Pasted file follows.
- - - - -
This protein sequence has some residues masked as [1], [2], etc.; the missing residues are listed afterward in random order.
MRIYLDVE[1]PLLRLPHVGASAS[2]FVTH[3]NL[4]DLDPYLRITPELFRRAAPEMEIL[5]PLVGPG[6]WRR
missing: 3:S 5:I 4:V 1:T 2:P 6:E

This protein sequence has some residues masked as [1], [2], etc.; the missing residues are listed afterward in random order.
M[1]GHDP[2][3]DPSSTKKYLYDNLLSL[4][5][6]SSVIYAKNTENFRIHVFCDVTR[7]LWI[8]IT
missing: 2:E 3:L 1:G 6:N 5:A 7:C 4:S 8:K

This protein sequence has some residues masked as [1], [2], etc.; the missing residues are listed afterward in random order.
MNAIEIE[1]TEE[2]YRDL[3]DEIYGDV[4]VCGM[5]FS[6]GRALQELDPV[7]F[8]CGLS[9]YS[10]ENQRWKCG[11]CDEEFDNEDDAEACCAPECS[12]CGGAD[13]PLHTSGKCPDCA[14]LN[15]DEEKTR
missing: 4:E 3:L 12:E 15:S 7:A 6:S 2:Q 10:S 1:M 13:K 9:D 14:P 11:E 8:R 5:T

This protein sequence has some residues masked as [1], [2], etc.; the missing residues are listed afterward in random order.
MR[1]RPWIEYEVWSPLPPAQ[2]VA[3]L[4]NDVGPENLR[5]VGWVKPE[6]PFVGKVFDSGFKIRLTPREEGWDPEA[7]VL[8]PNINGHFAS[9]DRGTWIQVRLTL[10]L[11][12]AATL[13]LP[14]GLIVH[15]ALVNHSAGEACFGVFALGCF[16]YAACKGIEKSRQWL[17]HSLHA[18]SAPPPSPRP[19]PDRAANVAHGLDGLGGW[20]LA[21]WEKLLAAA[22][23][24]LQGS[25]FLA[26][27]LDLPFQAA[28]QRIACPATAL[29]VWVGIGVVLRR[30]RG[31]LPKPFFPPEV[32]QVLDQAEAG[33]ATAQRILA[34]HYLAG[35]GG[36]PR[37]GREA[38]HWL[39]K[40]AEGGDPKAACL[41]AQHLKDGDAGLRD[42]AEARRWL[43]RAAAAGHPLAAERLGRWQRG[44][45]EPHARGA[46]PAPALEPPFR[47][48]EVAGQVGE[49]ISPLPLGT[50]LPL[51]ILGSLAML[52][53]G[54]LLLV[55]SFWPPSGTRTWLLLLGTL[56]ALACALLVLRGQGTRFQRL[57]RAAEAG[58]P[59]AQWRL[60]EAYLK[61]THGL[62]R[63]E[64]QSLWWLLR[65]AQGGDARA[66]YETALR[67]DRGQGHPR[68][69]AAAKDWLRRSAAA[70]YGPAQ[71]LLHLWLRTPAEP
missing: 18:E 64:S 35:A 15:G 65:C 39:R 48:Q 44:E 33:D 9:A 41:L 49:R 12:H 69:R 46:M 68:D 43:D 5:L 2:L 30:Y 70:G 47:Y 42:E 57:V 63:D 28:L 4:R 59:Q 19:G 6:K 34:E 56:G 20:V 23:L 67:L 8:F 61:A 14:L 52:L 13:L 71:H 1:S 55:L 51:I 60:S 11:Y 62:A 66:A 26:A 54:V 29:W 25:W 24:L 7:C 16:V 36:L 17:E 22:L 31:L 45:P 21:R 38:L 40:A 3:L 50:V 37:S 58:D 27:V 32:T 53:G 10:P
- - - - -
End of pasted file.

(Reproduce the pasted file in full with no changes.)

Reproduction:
This protein sequence has some residues masked as [1], [2], etc.; the missing residues are listed afterward in random order.
MRIYLDVE[1]PLLRLPHVGASAS[2]FVTH[3]NL[4]DLDPYLRITPELFRRAAPEMEIL[5]PLVGPG[6]WRR
missing: 3:S 5:I 4:V 1:T 2:P 6:E

This protein sequence has some residues masked as [1], [2], etc.; the missing residues are listed afterward in random order.
M[1]GHDP[2][3]DPSSTKKYLYDNLLSL[4][5][6]SSVIYAKNTENFRIHVFCDVTR[7]LWI[8]IT
missing: 2:E 3:L 1:G 6:N 5:A 7:C 4:S 8:K

This protein sequence has some residues masked as [1], [2], etc.; the missing residues are listed afterward in random order.
MNAIEIE[1]TEE[2]YRDL[3]DEIYGDV[4]VCGM[5]FS[6]GRALQELDPV[7]F[8]CGLS[9]YS[10]ENQRWKCG[11]CDEEFDNEDDAEACCAPECS[12]CGGAD[13]PLHTSGKCPDCA[14]LN[15]DEEKTR
missing: 4:E 3:L 12:E 15:S 7:A 6:S 2:Q 10:S 1:M 13:K 9:D 14:P 11:E 8:R 5:T

This protein sequence has some residues masked as [1], [2], etc.; the missing residues are listed afterward in random order.
MR[1]RPWIEYEVWSPLPPAQ[2]VA[3]L[4]NDVGPENLR[5]VGWVKPE[6]PFVGKVFDSGFKIRLTPREEGWDPEA[7]VL[8]PNINGHFAS[9]DRGTWIQVRLTL[10]L[11][12]AATL[13]LP[14]GLIVH[15]ALVNHSAGEACFGVFALGCF[16]YAACKGIEKSRQWL[17]HSLHA[18]SAPPPSPRP[19]PDRAANVAHGLDGLGGW[20]LA[21]WEKLLAAA[22][23][24]LQGS[25]FLA[26][27]LDLPFQAA[28]QRIACPATAL[29]VWVGIGVVLRR[30]RG[31]LPKPFFPPEV[32]QVLDQAEAG[33]ATAQRILA[34]HYLAG[35]GG[36]PR[37]GREA[38]HWL[39]K[40]AEGGDPKAACL[41]AQHLKDGDAGLRD[42]AEARRWL[43]RAAAAGHPLAAERLGRWQRG[44][45]EPHARGA[46]PAPALEPPFR[47][48]EVAGQVGE[49]ISPLPLGT[50]LPL[51]ILGSLAML[52][53]G[54]LLLV[55]SFWPPSGTRTWLLLLGTL[56]ALACALLVLRGQGTRFQRL[57]RAAEAG[58]P[59]AQWRL[60]EAYLK[61]THGL[62]R[63]E[64]QSLWWLLR[65]AQGGDARA[66]YETALR[67]DRGQGHPR[68][69]AAAKDWLRRSAAA[70]YGPAQ[71]LLHLWLRTPAEP
missing: 18:E 64:S 35:A 15:G 65:C 39:R 48:Q 44:E 33:D 9:A 41:L 49:R 12:H 69:R 46:M 68:D 43:D 5:L 2:L 30:Y 70:G 47:Y 42:E 57:V 63:D 28:L 4:R 59:Q 19:G 6:K 34:E 56:G 20:V 23:L 67:L 8:F 61:A 14:L 52:L 13:L 71:H 1:S 55:L 51:I 60:S 11:Y 62:A 66:A 26:A 54:V 29:W 25:W 24:L 7:C 16:V 36:L 17:E 22:L 31:L 45:P 21:R 38:L 40:A 3:L 50:V 37:S 58:D 27:V 32:T 53:G 10:P